Nitrous oxide Price

The summer of 1799 saw a new fad take hold in one remarkable circle of British society: the inhalation of “Laughing Gas”. The overseer and pioneer of these experiments was a young Humphry Davy, future President of the Royal Society. Mike Jay explores how Davy’s extreme and near-fatal regime of self-experimentation with the gas not only marked a new era in the history of science but a turn toward the philosophical and literary romanticism of the century to come.

Detail from a satirical print from 1830 depicting Humphry Davy administering a dose of Laughing Gas to a woman while Count Rumford looks on (cropped out of the picture above), above the caption “Prescription for Scolding Wives” – Source.

On Boxing Day of 1799 the twenty-year-old chemist Humphry Davy – later to become Sir Humphry, inventor of the miners’ lamp, President of the Royal Society and domineering genius of British science – stripped to the waist, placed a thermometer under his armpit and stepped into a sealed box specially designed by the engineer James Watt for the inhalation of gases, into which he requested the physician Dr. Robert Kinglake to release twenty quarts of nitrous oxide every five minutes for as long as he could retain consciousness.

The experiment was taking place in the lamp-lit laboratory of the Pneumatic Institution, an ambitious and controversial medical project where the young Davy had been taken on as laboratory assistant. It had opened the previous March in Hotwells, a run-down spa at the foot of the Avon Gorge outside Bristol. Originally developed to rival nearby Bath, Hotwells had dwindled to a downmarket cluster of cheap clinics and miracle-cure outfits offering hydrotherapy or mesmerism to those in the desperate last stages of consumption; but the Pneumatic Institution was a new arrival with revolutionary ambitions. Its founder, the brilliant and maverick doctor Thomas Beddoes, believed that the new gases with which he and his assistant were experimenting had the power to put the treatment of this most lethal of diseases onto a proper scientific footing for the first time, and in the process to transform the art of medicine.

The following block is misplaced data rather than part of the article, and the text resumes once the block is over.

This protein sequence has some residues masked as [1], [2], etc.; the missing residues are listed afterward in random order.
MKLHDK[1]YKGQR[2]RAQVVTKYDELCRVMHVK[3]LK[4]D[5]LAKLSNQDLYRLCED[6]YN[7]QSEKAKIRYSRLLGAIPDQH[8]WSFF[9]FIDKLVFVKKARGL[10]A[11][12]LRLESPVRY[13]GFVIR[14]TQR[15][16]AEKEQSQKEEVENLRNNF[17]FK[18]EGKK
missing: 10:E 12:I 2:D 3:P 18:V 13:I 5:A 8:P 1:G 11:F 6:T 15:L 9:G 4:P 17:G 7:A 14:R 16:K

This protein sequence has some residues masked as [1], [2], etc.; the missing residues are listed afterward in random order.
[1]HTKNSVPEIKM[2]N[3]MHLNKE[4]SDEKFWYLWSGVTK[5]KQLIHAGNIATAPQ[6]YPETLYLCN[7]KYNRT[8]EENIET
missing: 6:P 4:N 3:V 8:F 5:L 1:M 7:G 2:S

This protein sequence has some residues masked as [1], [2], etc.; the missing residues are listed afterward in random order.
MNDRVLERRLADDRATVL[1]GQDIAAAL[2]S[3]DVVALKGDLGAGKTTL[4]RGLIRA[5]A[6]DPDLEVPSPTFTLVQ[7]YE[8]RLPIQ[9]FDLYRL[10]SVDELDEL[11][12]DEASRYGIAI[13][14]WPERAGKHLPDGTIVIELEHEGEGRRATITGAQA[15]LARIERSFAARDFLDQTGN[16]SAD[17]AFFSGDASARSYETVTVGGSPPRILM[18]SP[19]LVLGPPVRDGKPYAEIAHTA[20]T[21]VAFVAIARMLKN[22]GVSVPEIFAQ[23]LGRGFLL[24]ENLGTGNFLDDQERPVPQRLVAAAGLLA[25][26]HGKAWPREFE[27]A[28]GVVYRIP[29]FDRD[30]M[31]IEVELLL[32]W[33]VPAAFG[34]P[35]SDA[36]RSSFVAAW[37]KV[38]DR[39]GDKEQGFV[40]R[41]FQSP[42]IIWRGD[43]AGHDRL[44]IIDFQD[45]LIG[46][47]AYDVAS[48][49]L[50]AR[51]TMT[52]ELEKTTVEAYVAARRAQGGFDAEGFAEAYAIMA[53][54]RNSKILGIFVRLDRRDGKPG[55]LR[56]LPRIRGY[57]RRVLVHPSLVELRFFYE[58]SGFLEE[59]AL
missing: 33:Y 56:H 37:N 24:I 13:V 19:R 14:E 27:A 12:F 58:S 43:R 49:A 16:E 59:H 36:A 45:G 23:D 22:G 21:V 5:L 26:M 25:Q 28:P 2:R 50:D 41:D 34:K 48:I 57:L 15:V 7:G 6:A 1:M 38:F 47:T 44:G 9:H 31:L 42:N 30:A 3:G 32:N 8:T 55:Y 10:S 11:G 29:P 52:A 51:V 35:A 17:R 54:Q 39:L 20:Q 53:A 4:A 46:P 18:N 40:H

Frontispiece to Davy’s Researches, Chemical and Philosophical (1800), depicting the machinery used to create his experimental gases – Source, The Wellcome Library.

In the centre of the laboratory, Davy had set up a chemical reaction: nitrate of ammoniac bubbled in a heated retort, and the escaping gas was being collected in a hydraulic bellows before seeping through water into a reservoir tank from which the sealed box was filled. After an hour and a quarter, by which time he estimated that his system was fully saturated, Davy stepped out of the box and proceeded to inhale a further twenty quarts of the gas from a series of oiled green silk bags.

While seated in the box breathing deeply, Davy had felt the effects that had become familiar from his many previous experiments since he had first inhaled the gas earlier that year. The first signature was its curiously benign sweet taste, followed by a gentle pressure in the head as he continued to inhale. Within thirty seconds the sensation of soft, probing pressure had extended to his chest, and the tips of his fingers and toes. This was accompanied by a vibrant burst of pleasure, and a gradual change in the world around him. Objects became brighter and clearer, and the space in the cramped box seemed to expand and take on unfamiliar dimensions.

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